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Śīlabhadra (Sanskrit; traditional Chinese: 戒賢; ; pinyin: Jièxián) (529–645[1]) was a Buddhist monk and philosopher. He is best known as being an abbot of Nālandā monastery, as being an expert on Yogācāra teachings, and for being the personal tutor of the Chinese Buddhist monk Xuanzang.


A page from the Great Tang Records on the Western Regions, a text widely used for its accurate descriptions of 7th century India

Early life

Śīlabhadra was born in the Samataṭa kingdom, in the Brahmin caste, to the royal family there.[2] As a young man he went westward to Nālandā, and was trained there by Dharmapāla of Nālandā, who also ordained him as a Buddhist monk.[3] According to Xuanzang's account, Śīlabhadra gradually became famous for his learning even in foreign countries. At 30 years old, after defeating a Brahmin from southern India in a religious debate, the king insisted on giving him the revenue of a city, which Śīlabhadra accepted with reluctance, and he built a monastery there and kept it funded it with the city's revenues.[3] The name of this monastery was Śīlabhadra Vihāra.[2]

Śīlabhadra and Xuanzang

At the age of 33, the Chinese Buddhist monk Xuanzang made a dangerous journey to India in order to study Buddhism there and to procure Buddhist texts for translation into Chinese.[4] Xuanzang spent over ten years in India traveling and studying under various Buddhist masters.[4] These masters included Śīlabhadra, the abbot of Nālandā monastery, who was then 106 years old.[5] Śīlabhadra is described as being very old at this time and highly revered by the monks:[6]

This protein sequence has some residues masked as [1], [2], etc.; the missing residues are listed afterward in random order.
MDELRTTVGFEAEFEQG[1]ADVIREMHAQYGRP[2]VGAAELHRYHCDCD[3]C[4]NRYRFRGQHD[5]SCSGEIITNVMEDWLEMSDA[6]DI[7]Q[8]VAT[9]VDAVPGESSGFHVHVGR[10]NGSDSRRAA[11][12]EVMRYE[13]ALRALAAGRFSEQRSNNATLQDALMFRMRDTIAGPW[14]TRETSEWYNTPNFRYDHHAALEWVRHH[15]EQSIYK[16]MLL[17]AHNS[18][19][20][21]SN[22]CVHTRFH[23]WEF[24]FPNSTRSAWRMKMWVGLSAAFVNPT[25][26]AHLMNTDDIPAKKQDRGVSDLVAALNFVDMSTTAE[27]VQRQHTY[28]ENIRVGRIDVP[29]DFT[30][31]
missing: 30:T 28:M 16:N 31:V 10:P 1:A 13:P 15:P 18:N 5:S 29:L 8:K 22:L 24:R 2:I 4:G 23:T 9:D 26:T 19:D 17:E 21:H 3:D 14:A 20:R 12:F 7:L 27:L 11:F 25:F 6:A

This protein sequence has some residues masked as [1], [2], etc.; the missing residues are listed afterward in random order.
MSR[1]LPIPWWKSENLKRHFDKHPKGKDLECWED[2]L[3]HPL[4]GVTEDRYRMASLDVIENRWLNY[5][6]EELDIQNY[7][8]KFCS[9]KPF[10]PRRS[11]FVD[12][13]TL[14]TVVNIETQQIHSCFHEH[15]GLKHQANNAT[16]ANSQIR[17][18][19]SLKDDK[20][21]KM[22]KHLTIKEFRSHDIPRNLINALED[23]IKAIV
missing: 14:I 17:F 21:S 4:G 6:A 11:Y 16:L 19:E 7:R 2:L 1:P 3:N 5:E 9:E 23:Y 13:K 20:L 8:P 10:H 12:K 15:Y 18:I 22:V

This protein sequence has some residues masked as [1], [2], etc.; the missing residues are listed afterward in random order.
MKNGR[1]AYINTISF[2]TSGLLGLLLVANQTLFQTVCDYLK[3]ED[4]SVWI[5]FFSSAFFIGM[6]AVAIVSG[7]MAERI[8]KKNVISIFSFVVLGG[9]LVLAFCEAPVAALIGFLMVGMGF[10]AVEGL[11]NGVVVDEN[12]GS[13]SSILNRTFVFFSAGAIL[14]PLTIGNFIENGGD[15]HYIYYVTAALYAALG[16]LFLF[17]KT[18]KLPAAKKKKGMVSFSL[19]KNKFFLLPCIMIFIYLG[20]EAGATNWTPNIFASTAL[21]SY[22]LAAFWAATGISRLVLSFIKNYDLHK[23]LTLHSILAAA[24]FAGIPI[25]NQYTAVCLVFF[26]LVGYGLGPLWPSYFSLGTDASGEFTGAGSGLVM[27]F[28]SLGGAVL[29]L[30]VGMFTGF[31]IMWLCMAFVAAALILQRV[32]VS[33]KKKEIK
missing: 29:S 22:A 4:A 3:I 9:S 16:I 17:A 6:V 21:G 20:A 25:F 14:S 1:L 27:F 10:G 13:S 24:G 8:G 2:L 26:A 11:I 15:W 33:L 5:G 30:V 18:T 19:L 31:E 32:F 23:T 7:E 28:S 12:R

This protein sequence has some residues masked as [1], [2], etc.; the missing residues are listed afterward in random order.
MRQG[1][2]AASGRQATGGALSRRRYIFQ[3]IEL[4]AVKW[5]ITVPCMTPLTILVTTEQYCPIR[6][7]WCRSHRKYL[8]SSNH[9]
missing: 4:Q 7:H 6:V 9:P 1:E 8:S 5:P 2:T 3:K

He was then very old, his nephew Buddhabhadra being 70 years of age. The pilgrim was met by twenty grave-looking monks, who introduced him to their chief, the venerable "Treasure of the True Law," whose proper name of Śīlabhadra they did not dare to pronounce. Xuanzang advanced towards him according to the established etiquette on his elbows and knees, a custom which is still preserved in Burma under the name of Shikoh.

Xuanzang records the number of teachers at Nālandā as being around 1510.[7] Of these, approximately 1000 were able to explain 20 collections of sūtras and śāstras, 500 were able to explain 30 collections, and only 10 teachers were able to explain 50 collections.[7] Xuanzang was among the few who were able to explain 50 collections or more.[7] At this time, only the abbot Śīlabhadra had studied all the major collections of sūtras and śāstras at Nālandā.[7]

Xuanzang was tutored in the Yogācāra teachings by Śīlabhadra for several years at Nālandā. Upon his return from India, Xuanzang brought with him a wagon-load of Buddhist texts, including important Yogācāra works such as the Yogācārabhūmi-śastra.[8] In total, Xuanzang had procured 657 Buddhist texts from India.[4] Upon his return to China, he was given government support and many assistants for the purpose of translating these texts into Chinese.


According to the Indian translator Divākara, Śīlabhadra divided the Buddhist teachings into three turnings of the Dharma Wheel, following the divisions given in the Saṃdhinirmocana Sūtra:[9]